Which will either be the currently unstaged stuff or you got to do a comparison to another commit. We're only running the test files for stuff that has changed since the last commit, right. So that gives you a much smaller set of tests rather than writing the whole suite.

That will work, you could, to complete our story here, you do npm, and maybe this is npm run format, but just to be super clear, npx prettier --write or whatever, right? And so now, as you go to commit, prettier runs before the commit happens and then adds those changes as well and then the commit takes place, right?

So now I don't have to worry about Grace's editor being set up the way my editor is set up because the actual code base will do it itself and stay self-hygienic in that sense. The other two things that I will just kind of bring to your attention is there's also a tool called npx lint staged.

This does the very simple thing as it takes the files that are about to go into commit, and then passes them to other commands. So you might write a file and it might be called like a linter, I think it's .lintstagedrc, and it's a JSON file.

I was just was just a JSON I will just kind of type one out. And what you can do with lint staged, you have some file which I could explain it to you, but it'll become incredibly clear what it does momentarily. TS or js files do It's a JSON, so I gotta do a double quotes, Right, and it will only pass the files that changed in there, right?

I can do npm run format, I could do Those get passed in as arguments, if it is like a markdown like that'll only be for this case ts and js files or TSX yeah, whatever. Markdown files, I can do like I have a script that renders those to HTML, and like so we can like push them up to the docs, whatever.

It will basically take whatever the stage files you're about to commit are, and it will run them through whatever scripts that you want, and it's a way to combine with husky. Now you're not running the entire code base through these commands, you're only running the files that changed, right?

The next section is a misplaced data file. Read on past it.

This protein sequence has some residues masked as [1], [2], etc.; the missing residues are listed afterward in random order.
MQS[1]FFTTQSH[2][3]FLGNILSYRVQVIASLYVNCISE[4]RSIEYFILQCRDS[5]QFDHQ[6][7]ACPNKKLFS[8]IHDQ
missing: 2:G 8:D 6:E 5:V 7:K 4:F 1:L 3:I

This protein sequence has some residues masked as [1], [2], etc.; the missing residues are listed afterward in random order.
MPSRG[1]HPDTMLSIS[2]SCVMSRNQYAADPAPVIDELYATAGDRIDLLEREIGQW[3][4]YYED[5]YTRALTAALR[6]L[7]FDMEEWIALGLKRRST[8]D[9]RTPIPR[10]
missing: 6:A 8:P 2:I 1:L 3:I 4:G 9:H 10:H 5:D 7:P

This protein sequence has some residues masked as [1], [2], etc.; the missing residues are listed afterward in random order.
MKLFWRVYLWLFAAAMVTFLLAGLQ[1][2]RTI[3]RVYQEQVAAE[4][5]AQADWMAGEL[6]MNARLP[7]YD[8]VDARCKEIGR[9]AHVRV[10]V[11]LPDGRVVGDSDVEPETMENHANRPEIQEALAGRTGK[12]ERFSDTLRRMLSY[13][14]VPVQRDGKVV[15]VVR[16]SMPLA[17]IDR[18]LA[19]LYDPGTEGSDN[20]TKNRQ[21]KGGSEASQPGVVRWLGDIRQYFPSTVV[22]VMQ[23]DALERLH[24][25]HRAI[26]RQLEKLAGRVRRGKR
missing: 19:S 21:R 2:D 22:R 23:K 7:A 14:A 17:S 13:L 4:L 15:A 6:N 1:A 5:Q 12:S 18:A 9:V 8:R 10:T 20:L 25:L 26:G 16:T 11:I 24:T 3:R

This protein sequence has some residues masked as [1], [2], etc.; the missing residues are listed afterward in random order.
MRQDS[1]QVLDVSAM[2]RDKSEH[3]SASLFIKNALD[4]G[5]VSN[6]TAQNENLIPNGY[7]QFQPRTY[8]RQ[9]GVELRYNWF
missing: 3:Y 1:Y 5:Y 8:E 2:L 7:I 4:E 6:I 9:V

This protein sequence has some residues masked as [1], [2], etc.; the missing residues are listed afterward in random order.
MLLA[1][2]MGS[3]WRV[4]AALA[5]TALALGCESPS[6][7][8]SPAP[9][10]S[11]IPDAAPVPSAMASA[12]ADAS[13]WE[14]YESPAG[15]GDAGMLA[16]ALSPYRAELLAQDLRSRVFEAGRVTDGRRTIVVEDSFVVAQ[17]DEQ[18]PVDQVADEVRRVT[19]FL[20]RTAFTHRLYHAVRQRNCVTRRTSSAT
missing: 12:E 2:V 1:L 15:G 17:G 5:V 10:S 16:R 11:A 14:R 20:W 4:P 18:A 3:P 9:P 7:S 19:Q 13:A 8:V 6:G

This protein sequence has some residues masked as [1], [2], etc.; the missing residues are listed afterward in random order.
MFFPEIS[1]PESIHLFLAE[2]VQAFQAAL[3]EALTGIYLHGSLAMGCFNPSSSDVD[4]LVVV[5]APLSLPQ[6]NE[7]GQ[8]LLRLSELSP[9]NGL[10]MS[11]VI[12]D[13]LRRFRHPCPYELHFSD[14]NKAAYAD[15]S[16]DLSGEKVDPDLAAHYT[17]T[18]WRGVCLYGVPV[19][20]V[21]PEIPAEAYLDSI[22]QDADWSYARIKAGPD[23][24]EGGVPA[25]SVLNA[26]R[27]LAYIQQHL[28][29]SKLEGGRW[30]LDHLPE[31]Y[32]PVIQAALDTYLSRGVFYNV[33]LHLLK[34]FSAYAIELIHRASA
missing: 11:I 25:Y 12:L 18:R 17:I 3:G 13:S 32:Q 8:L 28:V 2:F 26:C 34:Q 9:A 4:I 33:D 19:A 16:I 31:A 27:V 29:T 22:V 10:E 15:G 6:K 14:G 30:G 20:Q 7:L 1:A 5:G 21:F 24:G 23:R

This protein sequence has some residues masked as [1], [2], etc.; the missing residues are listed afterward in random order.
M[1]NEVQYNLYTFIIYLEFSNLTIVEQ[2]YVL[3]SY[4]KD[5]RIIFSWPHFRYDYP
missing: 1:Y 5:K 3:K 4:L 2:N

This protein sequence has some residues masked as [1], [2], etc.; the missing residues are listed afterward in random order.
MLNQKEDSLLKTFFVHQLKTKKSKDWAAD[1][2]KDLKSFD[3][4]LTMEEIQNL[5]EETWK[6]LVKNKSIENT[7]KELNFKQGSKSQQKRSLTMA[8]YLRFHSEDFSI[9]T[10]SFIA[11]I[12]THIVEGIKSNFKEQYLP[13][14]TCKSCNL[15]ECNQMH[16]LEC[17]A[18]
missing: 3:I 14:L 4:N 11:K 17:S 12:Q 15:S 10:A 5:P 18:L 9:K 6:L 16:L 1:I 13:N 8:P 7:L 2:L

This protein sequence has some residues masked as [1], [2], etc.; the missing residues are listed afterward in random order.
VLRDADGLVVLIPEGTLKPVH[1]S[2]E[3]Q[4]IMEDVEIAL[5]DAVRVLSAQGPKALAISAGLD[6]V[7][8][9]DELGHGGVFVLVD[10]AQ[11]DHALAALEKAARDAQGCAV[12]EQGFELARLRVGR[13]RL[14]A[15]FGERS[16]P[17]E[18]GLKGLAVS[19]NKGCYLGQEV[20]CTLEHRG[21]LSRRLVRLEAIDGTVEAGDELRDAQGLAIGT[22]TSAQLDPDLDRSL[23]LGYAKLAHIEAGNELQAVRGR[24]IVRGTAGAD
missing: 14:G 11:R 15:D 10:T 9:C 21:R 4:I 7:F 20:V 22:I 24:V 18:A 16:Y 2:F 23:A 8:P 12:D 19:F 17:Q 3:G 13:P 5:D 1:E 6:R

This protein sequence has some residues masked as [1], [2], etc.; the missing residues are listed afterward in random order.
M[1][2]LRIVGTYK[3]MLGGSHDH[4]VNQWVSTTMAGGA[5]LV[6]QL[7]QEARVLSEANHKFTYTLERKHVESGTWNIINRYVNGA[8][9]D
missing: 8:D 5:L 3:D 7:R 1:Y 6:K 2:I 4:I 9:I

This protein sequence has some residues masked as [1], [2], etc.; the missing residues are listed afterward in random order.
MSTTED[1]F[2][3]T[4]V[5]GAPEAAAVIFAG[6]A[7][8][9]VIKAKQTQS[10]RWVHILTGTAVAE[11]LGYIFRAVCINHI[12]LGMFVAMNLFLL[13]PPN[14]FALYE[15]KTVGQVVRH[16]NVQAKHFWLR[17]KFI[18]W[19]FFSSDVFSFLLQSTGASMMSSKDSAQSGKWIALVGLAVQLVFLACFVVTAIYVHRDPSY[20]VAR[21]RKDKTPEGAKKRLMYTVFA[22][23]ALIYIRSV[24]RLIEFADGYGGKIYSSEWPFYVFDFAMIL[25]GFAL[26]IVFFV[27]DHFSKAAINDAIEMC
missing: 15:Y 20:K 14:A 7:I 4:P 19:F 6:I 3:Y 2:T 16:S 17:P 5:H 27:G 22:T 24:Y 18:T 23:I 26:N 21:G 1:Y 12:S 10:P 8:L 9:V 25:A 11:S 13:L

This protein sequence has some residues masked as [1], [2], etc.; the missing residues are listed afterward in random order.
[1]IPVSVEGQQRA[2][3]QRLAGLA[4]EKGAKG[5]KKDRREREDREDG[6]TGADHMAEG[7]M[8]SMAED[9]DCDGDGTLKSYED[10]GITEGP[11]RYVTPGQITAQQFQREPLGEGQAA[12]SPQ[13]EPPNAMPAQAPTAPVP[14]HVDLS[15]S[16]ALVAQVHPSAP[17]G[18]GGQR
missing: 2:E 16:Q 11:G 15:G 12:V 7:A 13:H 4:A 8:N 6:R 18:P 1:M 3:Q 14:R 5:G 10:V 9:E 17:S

One of the things I did that you shouldn't do anymore, was back when I had Jenkins and it was in 2017, is we had this abysmal code base, this is the one I think I referred to earlier. It was a Rails and CoffeeScript and jQuery app, that then they ripped out the some or most of the CoffeeScript and jQuery, and placed it with React, but it was their first React app, and anytime they didn't understand anything, they pulled out jQuery and just went for it.

And then they removed the Rails app from underneath. Needless to say, there was no linting or tests. And so the rule that I had was we ran, if you touched a file, you had to fix it, even if you were just doing a minor change, and I bring this up for an important reason.

And what I found out later was I was sprint planning and my manager, everyone was complaining we didn't get anything done because every file they touched, they had to do a bunch of lint fixes for, but everyone was touching the same files. And he was like, do you want to have a meeting about lint rules?

I'm like, never, right? And my rule for lint rules is pick either the recommended or the Airbnb or whatever, just pick one and go for it. I don't wanna talk about this unless it's my opinions on how prettier should be set up. If you ever need to get out of any of these, you do git commit whatever --no verify.

And I found out that the intern knew about that, and the intern was doing it, and then everyone learned from the intern that you could skip all the checks. And then everyone started doing it, so I was like who has done --no-verify this week and everyone raised their hands, I'm like, so the person you hate is at this table, [LAUGH] it's all of you, you're all guilty.

But you can run the lint staged stuff and there's some other tools I'll just bring to your attention, we'll put links in the recording version. There's a tool called Danger which can kind of hook up and stuff, which we'll enforced, did you put a long enough body on your git commit?

There's ways to take some of the process, I don't actually use that many of them. The one of formatting stuff, totally. The one, we have thought because we have an open source code base and we seek to auto generate release notes. We have discussed if we wanna be the people who have to make it, they do chore colon on a git commit versus fix so that we can better process release notes because presently I write them [LAUGH].

For a practical reason, but it like one I will warn you with all these tools and why I will not separate on them too much is, can they automatically prepare your file so you don't break the build? Absolutely. It is too easy to be, I'm gonna have a lot of rules instead of error code based better, you will turn them off and everyone will hate you, probably not other orders, everyone will hate you and then you will turn them off.